Monday, February 18, 2013
Billy Preston's Nightmare
"The gateway to Hell!" he screamed, still half-trapped in the nightmare. "I saw it in Dawson City. I was bringing in my furs and the whole town was being pulled in! And no one back home even knew I was there! No one would remember me!"
The darkness didn't respond. He began to breathe again.
"I know what the dream means," he thought to himself. "Ten years after I die, will anyone remember me? Hell, will anyone remember me even a year later? Did anything I've done make a difference?"
He concocted a plan. He would create art. It didn't have to be good, it just had to exist, and it had to catch someone's eye. And if he was lucky, maybe something noteworthy would happen to him. Maybe he'd be the first victim of a new plague. Maybe he'd find himself in the wrong place at the wrong time and accidentally become a hero. Or maybe he'd go mad at the end and become famous for the form of his insanity.
That would be the trigger, he thought. And then someone, some reporter or historian, would look into his past. And they would find the slapped-together art, and infuse it with meaning.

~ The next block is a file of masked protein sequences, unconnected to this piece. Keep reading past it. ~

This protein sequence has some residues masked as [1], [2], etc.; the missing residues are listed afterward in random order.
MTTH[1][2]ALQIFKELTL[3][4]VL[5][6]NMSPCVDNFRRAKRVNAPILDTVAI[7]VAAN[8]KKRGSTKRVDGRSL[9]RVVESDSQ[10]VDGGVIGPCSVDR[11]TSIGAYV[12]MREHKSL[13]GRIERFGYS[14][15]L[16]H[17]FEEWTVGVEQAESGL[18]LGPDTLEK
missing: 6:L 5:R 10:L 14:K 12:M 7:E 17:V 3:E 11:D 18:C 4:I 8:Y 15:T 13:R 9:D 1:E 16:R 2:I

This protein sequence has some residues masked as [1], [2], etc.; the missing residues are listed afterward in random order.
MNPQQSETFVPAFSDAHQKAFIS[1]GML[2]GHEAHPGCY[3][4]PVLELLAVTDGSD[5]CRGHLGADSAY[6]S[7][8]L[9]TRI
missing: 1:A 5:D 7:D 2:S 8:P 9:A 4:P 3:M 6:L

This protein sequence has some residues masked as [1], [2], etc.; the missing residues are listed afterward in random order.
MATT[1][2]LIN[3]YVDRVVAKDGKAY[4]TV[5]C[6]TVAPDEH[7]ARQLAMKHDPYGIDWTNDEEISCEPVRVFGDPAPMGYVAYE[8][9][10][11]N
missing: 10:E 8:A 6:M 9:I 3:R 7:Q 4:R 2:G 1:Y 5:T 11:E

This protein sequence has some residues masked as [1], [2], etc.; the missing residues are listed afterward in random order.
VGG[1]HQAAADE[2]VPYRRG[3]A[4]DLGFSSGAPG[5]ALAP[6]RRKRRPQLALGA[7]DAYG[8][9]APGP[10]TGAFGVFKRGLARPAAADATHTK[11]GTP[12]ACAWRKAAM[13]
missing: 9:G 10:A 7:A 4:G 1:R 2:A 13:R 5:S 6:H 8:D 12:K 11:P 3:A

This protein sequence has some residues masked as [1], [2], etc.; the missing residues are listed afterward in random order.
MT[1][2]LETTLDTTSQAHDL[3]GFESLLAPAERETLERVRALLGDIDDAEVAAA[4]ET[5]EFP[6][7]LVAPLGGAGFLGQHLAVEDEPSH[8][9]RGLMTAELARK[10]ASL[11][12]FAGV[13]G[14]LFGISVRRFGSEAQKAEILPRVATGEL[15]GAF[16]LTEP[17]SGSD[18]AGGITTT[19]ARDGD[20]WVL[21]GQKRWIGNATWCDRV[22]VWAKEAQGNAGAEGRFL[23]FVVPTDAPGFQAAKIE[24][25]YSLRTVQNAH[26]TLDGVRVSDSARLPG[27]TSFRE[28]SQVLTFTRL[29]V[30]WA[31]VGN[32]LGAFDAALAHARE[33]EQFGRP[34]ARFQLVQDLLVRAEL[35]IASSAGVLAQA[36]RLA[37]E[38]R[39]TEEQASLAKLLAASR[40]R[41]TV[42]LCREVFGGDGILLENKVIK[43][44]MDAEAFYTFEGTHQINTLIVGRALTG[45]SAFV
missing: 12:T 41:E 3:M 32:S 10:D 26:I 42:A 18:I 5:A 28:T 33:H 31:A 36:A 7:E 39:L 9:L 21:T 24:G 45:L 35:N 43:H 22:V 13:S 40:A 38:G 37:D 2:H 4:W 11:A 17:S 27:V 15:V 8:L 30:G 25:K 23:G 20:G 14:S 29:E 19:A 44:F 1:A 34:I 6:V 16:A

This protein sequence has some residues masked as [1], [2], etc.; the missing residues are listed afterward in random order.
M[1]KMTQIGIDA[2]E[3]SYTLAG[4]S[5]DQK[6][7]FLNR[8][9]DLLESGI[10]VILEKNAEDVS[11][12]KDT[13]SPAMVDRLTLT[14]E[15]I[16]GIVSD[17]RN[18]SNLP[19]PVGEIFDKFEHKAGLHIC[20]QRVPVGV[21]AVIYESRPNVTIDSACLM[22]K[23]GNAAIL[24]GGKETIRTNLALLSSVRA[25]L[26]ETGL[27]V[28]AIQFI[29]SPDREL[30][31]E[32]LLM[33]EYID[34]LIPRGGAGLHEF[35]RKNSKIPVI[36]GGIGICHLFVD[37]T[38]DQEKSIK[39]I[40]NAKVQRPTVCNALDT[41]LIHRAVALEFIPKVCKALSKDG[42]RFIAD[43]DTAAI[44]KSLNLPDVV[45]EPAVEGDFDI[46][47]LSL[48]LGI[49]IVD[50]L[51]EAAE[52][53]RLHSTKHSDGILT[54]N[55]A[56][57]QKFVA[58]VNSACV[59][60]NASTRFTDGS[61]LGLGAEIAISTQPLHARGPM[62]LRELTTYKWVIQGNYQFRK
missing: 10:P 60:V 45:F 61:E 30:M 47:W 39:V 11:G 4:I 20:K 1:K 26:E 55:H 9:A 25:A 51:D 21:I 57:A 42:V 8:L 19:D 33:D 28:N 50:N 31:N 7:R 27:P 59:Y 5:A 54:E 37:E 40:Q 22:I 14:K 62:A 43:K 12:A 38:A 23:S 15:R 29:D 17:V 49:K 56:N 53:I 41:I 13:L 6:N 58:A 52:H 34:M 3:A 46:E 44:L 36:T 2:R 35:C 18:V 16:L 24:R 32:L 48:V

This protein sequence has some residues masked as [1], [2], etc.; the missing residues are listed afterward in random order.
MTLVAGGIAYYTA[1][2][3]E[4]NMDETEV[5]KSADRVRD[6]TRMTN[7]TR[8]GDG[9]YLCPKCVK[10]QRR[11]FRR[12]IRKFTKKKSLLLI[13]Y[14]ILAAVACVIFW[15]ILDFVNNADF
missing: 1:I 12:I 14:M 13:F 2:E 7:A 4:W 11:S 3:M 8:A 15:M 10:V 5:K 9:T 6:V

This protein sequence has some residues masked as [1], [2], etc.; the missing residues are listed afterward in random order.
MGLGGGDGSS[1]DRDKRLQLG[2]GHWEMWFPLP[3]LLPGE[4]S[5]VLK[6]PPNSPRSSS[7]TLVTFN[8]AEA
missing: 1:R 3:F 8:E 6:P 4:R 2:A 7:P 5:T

"Billy Preston's Nightmare (2013, image manipulation) was his first attempt to reconcile his obsession with popular culture with the slow dissolution of civil society as he saw it. In Nightmare the artist alters a photo of crumbling infrastructure by combining it with murky scarlet clouds reminiscent of the early computer game Doom (1993), a game he was known to enjoy during his "blue" period post-university studies..."
They would never know that Billy Preston's Nightmare was just another lame attempt to complete a blog post when he couldn't think of a blessed worthwhile thing to write about.